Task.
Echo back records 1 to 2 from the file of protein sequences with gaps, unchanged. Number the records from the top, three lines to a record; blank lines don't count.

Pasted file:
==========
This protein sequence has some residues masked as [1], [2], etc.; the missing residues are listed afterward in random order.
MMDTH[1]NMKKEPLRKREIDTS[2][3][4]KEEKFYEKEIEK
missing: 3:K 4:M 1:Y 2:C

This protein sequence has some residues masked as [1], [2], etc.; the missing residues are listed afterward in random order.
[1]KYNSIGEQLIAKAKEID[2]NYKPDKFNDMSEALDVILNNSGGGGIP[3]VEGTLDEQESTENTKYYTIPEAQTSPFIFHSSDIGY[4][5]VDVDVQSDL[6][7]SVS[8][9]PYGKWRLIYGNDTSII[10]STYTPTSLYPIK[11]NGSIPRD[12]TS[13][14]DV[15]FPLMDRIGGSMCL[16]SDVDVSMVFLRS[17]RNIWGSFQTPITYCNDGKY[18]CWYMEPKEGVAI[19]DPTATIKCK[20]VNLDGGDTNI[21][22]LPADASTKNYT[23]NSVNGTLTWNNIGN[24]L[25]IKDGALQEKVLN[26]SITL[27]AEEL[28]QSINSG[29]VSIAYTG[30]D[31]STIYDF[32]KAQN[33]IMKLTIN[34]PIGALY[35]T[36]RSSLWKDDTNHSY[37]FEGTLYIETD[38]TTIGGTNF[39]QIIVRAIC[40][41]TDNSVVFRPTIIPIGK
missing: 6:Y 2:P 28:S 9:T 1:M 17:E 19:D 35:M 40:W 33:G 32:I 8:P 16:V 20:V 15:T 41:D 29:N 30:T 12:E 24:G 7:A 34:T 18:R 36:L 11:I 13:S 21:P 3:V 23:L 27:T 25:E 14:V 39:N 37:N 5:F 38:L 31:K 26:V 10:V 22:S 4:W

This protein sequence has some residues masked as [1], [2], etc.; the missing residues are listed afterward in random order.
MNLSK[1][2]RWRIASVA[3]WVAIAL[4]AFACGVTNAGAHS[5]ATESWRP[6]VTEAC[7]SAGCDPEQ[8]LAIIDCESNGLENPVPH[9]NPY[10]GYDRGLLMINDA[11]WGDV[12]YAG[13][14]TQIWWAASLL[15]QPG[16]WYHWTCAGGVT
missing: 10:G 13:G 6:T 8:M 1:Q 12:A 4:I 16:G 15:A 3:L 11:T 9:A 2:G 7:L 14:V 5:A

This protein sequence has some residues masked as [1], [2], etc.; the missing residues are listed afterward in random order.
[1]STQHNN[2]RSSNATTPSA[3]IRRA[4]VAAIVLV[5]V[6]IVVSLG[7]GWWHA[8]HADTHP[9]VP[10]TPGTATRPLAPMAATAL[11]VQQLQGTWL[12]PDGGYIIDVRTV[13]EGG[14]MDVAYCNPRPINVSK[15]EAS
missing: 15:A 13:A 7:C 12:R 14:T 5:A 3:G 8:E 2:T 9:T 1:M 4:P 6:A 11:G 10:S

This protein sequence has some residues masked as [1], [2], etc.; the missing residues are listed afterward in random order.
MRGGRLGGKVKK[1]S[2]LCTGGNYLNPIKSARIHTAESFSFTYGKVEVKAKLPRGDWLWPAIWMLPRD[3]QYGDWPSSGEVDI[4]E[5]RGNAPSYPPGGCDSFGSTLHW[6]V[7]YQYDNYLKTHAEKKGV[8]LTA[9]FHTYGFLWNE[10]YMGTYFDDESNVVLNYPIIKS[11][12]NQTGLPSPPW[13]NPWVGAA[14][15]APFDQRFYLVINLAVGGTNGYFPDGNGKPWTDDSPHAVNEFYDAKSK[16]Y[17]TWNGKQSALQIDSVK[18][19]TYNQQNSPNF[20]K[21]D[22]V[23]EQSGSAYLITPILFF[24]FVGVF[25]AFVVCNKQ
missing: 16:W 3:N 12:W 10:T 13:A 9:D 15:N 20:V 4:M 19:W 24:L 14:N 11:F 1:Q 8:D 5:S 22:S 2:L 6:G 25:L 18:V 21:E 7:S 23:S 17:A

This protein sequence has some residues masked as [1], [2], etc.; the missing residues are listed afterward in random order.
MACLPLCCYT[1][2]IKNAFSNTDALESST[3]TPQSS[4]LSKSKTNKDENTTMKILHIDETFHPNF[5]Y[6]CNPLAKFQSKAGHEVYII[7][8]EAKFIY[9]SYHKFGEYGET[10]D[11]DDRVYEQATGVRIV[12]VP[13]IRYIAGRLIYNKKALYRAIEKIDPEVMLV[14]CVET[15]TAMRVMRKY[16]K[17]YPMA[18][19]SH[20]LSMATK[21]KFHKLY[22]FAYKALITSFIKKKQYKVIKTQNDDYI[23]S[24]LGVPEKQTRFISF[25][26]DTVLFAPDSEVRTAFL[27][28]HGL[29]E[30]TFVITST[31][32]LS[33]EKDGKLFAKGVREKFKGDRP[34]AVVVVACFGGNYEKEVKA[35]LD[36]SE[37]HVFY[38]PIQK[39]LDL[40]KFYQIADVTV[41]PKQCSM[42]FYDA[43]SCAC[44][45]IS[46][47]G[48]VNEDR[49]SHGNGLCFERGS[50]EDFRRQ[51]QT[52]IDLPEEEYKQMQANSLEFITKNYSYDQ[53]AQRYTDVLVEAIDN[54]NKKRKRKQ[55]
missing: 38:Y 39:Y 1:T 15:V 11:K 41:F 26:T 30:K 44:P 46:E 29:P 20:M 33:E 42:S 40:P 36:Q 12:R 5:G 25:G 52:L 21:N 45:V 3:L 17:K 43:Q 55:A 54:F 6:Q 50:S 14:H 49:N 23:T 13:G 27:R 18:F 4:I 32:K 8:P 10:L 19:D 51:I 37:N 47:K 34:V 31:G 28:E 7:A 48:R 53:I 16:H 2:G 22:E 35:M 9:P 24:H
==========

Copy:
This protein sequence has some residues masked as [1], [2], etc.; the missing residues are listed afterward in random order.
MMDTH[1]NMKKEPLRKREIDTS[2][3][4]KEEKFYEKEIEK
missing: 3:K 4:M 1:Y 2:C

This protein sequence has some residues masked as [1], [2], etc.; the missing residues are listed afterward in random order.
[1]KYNSIGEQLIAKAKEID[2]NYKPDKFNDMSEALDVILNNSGGGGIP[3]VEGTLDEQESTENTKYYTIPEAQTSPFIFHSSDIGY[4][5]VDVDVQSDL[6][7]SVS[8][9]PYGKWRLIYGNDTSII[10]STYTPTSLYPIK[11]NGSIPRD[12]TS[13][14]DV[15]FPLMDRIGGSMCL[16]SDVDVSMVFLRS[17]RNIWGSFQTPITYCNDGKY[18]CWYMEPKEGVAI[19]DPTATIKCK[20]VNLDGGDTNI[21][22]LPADASTKNYT[23]NSVNGTLTWNNIGN[24]L[25]IKDGALQEKVLN[26]SITL[27]AEEL[28]QSINSG[29]VSIAYTG[30]D[31]STIYDF[32]KAQN[33]IMKLTIN[34]PIGALY[35]T[36]RSSLWKDDTNHSY[37]FEGTLYIETD[38]TTIGGTNF[39]QIIVRAIC[40][41]TDNSVVFRPTIIPIGK
missing: 6:Y 2:P 28:S 9:T 1:M 17:E 19:D 35:M 40:W 33:G 32:I 8:P 16:V 20:V 15:T 41:D 29:N 30:T 12:E 24:G 7:A 34:T 18:R 36:L 11:I 13:S 21:P 3:V 23:L 27:T 25:E 14:V 39:N 37:N 5:F 38:L 31:K 26:V 10:V 22:S 4:W